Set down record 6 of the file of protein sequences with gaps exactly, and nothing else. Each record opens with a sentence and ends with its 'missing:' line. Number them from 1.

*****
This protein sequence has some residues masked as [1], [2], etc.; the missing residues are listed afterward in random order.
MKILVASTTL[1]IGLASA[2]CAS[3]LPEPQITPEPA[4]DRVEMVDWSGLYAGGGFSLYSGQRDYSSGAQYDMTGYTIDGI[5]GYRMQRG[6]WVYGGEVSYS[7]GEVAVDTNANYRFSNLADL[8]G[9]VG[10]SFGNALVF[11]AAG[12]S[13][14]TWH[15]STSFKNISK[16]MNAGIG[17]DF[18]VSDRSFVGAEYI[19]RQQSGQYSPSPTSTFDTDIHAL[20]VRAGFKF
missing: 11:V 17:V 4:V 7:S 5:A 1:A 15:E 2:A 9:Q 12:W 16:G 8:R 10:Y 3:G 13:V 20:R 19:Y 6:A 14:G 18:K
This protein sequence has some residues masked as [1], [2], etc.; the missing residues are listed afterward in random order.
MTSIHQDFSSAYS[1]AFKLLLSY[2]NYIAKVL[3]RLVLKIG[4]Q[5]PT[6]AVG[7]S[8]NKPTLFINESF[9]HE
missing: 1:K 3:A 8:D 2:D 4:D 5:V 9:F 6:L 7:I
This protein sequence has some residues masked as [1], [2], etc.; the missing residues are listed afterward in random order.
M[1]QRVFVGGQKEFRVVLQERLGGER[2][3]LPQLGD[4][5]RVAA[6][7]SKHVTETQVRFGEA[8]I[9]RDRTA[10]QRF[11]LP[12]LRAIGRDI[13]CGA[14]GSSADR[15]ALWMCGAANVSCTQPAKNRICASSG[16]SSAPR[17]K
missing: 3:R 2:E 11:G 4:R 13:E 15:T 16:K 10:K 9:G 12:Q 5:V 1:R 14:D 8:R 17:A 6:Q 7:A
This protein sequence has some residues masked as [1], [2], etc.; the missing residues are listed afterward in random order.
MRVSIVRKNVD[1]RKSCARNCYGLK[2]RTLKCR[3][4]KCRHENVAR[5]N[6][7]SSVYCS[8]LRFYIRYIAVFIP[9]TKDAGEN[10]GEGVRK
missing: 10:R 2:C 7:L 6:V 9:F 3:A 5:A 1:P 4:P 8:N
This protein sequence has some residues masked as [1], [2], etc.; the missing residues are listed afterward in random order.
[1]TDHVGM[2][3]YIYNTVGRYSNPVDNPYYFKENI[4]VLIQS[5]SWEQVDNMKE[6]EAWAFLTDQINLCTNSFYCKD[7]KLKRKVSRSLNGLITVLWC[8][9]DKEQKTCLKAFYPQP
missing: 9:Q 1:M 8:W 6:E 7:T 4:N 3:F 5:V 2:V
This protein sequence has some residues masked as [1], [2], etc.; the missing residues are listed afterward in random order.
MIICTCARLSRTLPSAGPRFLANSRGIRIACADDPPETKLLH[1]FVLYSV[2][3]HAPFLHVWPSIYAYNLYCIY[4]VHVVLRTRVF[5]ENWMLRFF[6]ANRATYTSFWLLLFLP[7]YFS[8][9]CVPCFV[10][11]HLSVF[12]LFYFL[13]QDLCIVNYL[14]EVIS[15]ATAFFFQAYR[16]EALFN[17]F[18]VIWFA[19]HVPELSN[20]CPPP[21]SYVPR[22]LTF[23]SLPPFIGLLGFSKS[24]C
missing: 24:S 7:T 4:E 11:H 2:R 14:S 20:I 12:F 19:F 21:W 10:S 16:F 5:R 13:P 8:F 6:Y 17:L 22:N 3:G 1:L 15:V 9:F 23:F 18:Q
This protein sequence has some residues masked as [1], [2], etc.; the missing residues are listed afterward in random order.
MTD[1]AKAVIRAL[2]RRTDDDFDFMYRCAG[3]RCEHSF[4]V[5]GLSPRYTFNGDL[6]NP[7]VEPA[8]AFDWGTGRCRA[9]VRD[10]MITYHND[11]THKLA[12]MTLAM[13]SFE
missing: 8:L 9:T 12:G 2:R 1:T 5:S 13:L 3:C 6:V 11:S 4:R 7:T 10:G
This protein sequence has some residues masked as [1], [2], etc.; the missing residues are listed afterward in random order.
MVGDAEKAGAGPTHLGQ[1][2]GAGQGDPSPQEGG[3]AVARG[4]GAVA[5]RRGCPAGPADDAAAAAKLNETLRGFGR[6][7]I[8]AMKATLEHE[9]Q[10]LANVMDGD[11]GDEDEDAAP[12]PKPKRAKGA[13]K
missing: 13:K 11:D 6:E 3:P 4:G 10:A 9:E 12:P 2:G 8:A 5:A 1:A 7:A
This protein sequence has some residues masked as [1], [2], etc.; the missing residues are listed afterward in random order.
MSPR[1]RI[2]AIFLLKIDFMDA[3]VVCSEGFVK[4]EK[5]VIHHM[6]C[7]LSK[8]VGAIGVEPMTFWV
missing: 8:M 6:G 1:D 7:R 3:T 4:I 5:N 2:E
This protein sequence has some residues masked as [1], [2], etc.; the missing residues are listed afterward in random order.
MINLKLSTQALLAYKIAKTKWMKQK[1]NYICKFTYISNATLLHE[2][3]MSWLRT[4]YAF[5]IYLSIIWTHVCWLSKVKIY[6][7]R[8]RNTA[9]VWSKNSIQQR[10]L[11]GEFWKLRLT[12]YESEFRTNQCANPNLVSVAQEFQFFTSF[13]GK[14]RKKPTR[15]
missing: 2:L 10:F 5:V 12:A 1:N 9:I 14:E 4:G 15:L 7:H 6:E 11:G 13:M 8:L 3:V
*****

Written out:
This protein sequence has some residues masked as [1], [2], etc.; the missing residues are listed afterward in random order.
MIICTCARLSRTLPSAGPRFLANSRGIRIACADDPPETKLLH[1]FVLYSV[2][3]HAPFLHVWPSIYAYNLYCIY[4]VHVVLRTRVF[5]ENWMLRFF[6]ANRATYTSFWLLLFLP[7]YFS[8][9]CVPCFV[10][11]HLSVF[12]LFYFL[13]QDLCIVNYL[14]EVIS[15]ATAFFFQAYR[16]EALFN[17]F[18]VIWFA[19]HVPELSN[20]CPPP[21]SYVPR[22]LTF[23]SLPPFIGLLGFSKS[24]C
missing: 24:S 7:T 4:E 11:H 2:R 14:S 20:I 12:F 19:F 21:W 10:S 16:F 5:R 13:P 8:F 6:Y 17:L 22:N 3:G 1:L 15:V 9:F 23:F 18:Q